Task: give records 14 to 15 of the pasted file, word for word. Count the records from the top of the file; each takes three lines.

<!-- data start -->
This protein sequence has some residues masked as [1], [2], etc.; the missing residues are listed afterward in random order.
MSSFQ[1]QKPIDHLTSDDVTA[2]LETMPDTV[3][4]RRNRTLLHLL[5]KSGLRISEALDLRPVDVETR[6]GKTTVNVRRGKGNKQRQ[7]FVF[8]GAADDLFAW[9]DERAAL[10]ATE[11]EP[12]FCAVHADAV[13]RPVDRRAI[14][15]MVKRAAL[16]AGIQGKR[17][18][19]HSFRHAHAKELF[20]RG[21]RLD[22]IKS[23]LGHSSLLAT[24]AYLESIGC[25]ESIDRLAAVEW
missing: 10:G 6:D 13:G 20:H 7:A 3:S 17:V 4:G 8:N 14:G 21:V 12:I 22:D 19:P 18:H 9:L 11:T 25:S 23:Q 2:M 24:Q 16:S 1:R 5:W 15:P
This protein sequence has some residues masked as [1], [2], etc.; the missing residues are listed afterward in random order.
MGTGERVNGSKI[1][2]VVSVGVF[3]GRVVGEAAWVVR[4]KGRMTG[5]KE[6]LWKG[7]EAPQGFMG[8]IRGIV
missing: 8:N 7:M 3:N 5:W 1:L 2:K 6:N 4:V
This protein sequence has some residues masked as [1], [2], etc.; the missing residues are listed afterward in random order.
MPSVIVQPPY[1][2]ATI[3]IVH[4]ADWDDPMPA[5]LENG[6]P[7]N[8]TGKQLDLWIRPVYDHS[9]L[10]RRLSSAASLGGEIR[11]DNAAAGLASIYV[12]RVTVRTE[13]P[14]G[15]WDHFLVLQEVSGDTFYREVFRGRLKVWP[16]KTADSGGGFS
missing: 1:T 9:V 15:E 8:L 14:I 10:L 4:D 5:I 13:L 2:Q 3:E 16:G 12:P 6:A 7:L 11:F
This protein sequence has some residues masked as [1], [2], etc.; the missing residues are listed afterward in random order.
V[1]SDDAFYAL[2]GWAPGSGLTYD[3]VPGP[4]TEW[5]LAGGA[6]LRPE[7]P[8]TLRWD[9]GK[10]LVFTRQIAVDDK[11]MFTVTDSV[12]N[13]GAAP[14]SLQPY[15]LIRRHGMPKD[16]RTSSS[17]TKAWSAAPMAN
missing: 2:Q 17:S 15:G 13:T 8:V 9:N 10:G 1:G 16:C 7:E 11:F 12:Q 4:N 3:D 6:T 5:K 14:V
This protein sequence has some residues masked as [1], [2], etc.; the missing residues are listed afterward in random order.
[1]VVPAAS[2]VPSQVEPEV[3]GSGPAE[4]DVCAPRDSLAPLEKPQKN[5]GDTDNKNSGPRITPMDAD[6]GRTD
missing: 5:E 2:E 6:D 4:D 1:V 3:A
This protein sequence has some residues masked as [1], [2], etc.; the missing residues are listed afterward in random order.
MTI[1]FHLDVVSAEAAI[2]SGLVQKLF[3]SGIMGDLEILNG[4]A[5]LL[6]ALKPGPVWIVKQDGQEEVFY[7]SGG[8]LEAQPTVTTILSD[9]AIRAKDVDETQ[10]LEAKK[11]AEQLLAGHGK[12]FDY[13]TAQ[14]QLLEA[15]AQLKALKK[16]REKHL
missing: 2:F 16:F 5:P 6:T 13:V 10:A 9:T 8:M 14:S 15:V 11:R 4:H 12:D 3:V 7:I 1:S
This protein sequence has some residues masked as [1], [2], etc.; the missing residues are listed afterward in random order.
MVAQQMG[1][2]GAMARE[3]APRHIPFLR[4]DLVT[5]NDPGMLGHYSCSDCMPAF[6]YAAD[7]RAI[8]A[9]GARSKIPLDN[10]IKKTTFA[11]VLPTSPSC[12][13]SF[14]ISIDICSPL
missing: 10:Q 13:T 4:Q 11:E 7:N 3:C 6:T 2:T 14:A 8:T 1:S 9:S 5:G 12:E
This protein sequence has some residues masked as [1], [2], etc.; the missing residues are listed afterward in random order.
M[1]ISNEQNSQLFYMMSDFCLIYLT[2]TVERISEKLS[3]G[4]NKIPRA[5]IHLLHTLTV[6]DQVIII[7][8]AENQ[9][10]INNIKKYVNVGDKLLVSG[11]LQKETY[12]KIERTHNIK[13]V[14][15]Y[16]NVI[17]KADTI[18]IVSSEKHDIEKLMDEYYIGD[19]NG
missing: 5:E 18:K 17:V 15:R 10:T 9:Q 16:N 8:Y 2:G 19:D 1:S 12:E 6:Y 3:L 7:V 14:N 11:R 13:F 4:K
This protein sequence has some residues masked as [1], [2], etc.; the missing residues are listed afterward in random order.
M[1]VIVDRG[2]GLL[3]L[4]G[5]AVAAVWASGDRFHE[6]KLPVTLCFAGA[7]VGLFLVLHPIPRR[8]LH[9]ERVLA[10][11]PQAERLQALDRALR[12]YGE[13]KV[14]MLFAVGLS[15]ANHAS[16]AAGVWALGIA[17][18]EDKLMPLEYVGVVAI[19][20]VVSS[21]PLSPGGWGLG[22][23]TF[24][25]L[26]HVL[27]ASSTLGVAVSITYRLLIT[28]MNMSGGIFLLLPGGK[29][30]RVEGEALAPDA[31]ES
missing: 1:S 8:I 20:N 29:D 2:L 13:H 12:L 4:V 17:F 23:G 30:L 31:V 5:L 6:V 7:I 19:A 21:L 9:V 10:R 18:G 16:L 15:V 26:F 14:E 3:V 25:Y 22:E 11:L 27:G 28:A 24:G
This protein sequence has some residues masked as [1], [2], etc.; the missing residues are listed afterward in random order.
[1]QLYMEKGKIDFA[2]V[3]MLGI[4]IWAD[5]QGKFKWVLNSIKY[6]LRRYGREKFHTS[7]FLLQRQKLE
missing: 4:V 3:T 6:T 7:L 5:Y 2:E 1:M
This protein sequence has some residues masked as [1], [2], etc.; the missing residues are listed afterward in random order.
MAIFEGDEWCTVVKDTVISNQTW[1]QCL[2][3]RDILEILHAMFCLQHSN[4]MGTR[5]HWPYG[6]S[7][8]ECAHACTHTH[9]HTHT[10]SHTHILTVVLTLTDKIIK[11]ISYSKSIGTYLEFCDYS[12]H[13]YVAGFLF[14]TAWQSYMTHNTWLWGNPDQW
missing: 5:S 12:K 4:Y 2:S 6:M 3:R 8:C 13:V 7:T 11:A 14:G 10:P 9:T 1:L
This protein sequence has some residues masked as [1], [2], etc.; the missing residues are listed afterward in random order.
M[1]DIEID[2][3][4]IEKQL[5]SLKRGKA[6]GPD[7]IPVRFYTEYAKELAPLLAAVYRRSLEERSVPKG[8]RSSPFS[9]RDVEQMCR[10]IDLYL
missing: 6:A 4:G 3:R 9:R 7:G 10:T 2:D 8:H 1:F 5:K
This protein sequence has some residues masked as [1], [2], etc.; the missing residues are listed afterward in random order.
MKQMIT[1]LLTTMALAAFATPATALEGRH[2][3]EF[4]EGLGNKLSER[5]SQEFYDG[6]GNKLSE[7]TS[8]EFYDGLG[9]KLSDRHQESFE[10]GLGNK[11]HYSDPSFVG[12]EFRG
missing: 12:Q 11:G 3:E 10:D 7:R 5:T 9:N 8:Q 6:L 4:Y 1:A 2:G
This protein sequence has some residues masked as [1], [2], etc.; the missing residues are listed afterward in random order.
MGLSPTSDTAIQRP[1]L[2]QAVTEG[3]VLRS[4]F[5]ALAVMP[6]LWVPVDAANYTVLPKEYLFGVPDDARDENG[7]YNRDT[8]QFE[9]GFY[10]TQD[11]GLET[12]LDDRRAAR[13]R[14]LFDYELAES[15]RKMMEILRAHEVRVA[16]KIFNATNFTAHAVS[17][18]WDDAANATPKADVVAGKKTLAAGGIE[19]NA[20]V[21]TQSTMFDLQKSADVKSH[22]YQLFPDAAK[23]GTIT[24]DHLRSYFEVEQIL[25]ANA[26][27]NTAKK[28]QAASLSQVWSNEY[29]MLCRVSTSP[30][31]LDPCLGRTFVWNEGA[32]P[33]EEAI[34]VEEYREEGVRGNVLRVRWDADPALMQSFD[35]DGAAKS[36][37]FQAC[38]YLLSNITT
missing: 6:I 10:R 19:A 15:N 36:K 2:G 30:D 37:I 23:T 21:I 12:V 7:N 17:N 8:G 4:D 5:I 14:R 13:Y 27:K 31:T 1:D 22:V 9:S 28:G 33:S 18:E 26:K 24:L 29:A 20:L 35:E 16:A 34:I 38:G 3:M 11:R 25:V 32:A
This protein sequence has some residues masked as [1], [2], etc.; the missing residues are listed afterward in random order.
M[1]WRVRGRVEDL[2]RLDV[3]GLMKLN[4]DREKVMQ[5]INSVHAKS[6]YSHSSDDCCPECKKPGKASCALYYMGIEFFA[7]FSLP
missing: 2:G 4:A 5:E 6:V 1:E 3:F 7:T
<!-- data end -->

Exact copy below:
This protein sequence has some residues masked as [1], [2], etc.; the missing residues are listed afterward in random order.
MGLSPTSDTAIQRP[1]L[2]QAVTEG[3]VLRS[4]F[5]ALAVMP[6]LWVPVDAANYTVLPKEYLFGVPDDARDENG[7]YNRDT[8]QFE[9]GFY[10]TQD[11]GLET[12]LDDRRAAR[13]R[14]LFDYELAES[15]RKMMEILRAHEVRVA[16]KIFNATNFTAHAVS[17][18]WDDAANATPKADVVAGKKTLAAGGIE[19]NA[20]V[21]TQSTMFDLQKSADVKSH[22]YQLFPDAAK[23]GTIT[24]DHLRSYFEVEQIL[25]ANA[26][27]NTAKK[28]QAASLSQVWSNEY[29]MLCRVSTSP[30][31]LDPCLGRTFVWNEGA[32]P[33]EEAI[34]VEEYREEGVRGNVLRVRWDADPALMQSFD[35]DGAAKS[36][37]FQAC[38]YLLSNITT
missing: 6:I 10:R 19:A 15:N 36:K 2:G 30:D 37:I 23:T 21:I 12:V 7:N 17:N 8:G 4:D 5:I 14:R 13:Y 27:K 31:T 1:D 22:V 9:S 28:G 33:S 18:E 26:K 24:L 29:A 20:L 35:E 16:A 34:I 38:G 3:M 11:R 25:V 32:A
This protein sequence has some residues masked as [1], [2], etc.; the missing residues are listed afterward in random order.
M[1]WRVRGRVEDL[2]RLDV[3]GLMKLN[4]DREKVMQ[5]INSVHAKS[6]YSHSSDDCCPECKKPGKASCALYYMGIEFFA[7]FSLP
missing: 2:G 4:A 5:E 6:V 1:E 3:F 7:T